One of the most important elements of Twitter's interactivity is how it allows conversation between ordinary people and celebrities. At times there is little more than the illusion of interaction, as most Tweets directed at celebrities do not receive responses, but in some cases celebrities encourage conversation. In a recent trend celebrities have begun hosting question and answer sessions on Twitter, encouraging their fans to send in questions. This is not only an example of interactivity, but also of participatory fandom. Twitter allows fans unprecedented - if moderated - personal access to the celebrities they admire.

Tweets can be shared with a potentially unlimited amount of people, but readership is most often determined by a user's number of followers. "Hashtags" help connect people with similar interests by tagging Tweets by subject. This can facilitate conversation between previously unconnected users.

Twitter is a method through which people can learn about a variety of subjects such as recent news, inspirational stories, or celebrity gossip. It allows users to share ideas with one another in a brief and seemingly ephemeral manner, and to integrate the ideas of others into their own thought processes. It provides a quick, asynchronous way to share news that matters to individuals. People can be more efficient with the way that they receive information as opposed to sorting through massive amounts of extraneous information. All of these attributes contribute to a more informed and more conversational society.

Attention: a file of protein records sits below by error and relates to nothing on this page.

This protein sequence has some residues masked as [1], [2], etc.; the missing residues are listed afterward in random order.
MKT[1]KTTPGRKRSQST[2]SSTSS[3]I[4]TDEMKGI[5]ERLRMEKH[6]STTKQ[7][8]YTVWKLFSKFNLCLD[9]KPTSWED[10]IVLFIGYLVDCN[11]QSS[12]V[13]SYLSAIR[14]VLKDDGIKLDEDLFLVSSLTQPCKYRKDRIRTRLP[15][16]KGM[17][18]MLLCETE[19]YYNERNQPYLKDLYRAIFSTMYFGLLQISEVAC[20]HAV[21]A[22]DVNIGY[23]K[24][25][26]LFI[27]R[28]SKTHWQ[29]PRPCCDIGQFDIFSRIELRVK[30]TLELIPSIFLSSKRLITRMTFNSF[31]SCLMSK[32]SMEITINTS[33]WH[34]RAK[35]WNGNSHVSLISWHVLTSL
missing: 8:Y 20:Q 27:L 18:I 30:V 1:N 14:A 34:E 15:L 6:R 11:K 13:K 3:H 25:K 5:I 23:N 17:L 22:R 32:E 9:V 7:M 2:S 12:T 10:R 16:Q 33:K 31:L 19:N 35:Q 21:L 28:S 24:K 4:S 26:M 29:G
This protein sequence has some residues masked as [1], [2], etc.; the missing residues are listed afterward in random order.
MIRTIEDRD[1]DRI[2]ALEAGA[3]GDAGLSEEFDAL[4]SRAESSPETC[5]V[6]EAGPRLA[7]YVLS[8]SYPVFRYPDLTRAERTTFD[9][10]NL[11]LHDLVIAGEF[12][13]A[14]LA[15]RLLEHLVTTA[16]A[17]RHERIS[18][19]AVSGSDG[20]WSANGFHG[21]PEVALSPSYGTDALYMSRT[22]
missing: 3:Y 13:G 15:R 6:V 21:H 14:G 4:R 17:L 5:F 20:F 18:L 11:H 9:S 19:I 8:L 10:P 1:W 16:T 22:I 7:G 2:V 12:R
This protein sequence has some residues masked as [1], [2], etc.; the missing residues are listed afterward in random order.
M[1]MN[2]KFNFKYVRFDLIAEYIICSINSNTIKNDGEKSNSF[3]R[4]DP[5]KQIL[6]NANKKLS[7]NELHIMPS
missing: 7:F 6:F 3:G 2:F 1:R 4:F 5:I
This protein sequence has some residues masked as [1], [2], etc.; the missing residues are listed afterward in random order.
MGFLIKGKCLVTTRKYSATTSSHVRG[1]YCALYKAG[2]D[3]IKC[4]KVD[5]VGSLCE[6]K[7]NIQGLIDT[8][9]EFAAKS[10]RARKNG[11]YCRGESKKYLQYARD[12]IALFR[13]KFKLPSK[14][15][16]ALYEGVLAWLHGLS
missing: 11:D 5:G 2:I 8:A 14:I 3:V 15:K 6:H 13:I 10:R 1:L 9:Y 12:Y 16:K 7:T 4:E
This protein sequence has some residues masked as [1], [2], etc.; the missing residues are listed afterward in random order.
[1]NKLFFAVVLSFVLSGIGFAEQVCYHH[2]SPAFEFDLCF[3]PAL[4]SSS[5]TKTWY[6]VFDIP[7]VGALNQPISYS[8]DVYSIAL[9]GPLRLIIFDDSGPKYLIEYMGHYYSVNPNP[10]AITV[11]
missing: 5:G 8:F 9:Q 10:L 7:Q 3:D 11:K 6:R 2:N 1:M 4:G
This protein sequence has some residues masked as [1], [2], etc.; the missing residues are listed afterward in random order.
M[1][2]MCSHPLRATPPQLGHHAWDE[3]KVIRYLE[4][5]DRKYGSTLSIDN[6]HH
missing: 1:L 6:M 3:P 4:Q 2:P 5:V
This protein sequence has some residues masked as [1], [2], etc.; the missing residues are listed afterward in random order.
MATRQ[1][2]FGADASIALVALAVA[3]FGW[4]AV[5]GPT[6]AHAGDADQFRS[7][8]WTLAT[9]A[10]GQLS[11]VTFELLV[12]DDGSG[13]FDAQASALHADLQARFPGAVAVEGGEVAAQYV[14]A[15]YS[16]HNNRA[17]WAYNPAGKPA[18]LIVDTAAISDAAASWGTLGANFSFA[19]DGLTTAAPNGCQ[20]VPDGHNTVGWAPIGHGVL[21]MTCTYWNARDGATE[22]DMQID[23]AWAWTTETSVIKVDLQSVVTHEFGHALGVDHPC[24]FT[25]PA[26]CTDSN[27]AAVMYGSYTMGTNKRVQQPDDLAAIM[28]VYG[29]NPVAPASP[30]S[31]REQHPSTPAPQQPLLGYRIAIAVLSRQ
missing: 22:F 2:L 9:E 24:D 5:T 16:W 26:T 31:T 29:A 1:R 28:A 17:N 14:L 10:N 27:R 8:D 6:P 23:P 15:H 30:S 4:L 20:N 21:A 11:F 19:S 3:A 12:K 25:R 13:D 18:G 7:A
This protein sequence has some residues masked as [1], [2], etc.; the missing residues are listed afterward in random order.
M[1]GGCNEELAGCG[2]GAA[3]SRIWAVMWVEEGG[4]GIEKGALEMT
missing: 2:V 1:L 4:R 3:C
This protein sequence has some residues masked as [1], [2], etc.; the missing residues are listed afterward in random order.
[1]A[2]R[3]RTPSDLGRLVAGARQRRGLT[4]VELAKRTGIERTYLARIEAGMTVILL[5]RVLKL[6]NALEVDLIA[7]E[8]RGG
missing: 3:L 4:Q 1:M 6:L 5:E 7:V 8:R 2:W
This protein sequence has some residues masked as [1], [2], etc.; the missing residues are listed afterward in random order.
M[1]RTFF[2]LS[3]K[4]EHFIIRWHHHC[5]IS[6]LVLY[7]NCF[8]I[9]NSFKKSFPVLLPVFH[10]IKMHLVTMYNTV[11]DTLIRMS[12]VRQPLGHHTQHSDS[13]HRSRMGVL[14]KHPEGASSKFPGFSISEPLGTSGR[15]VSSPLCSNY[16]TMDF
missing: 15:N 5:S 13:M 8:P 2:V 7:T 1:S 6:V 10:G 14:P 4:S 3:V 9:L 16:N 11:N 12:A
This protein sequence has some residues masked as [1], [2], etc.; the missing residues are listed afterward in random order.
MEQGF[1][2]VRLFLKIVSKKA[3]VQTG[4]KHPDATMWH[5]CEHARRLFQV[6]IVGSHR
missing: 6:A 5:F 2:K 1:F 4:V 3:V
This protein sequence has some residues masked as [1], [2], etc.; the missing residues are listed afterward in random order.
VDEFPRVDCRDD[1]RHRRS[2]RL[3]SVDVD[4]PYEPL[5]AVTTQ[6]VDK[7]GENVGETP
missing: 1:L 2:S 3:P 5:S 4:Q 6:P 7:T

1. "Twitter." Wikipedia. Wikimedia Foundation, 31 Oct. 2013. Web. 31 Oct. 2013.
  2. "Twitter." Wikipedia. Wikimedia Foundation, 31 Oct. 2013. Web. 31 Oct. 2013.
  3. "Growth in Numbers: A Look into Twitter Usage." Lieberman Technologies. Lieberman Technologies, 28 Apr. 2013. Web. 31 Oct. 2013.
  4. "Twitter." Wikipedia. Wikimedia Foundation, 31 Oct. 2013. Web. 31 Oct. 2013.
  5. Sano, David (February 18, 2009). "Twitter Creator Jack Dorsey Illuminates the Site's Founding Document". Los Angeles Times. Retrieved June 18, 2009
  6. "Twitter." Wikipedia. Wikimedia Foundation, 31 Oct. 2013. Web. 31 Oct. 2013.
  7. "Twitter." Wikipedia. Wikimedia Foundation, 31 Oct. 2013. Web. 31 Oct. 2013.
  8. "Twitter." Wikipedia. Wikimedia Foundation, 31 Oct. 2013. Web. 31 Oct. 2013.
  9. "Hashtag." Wikipedia. Wikimedia Foundation, 28 Oct. 2013. Web. 31 Oct. 2013.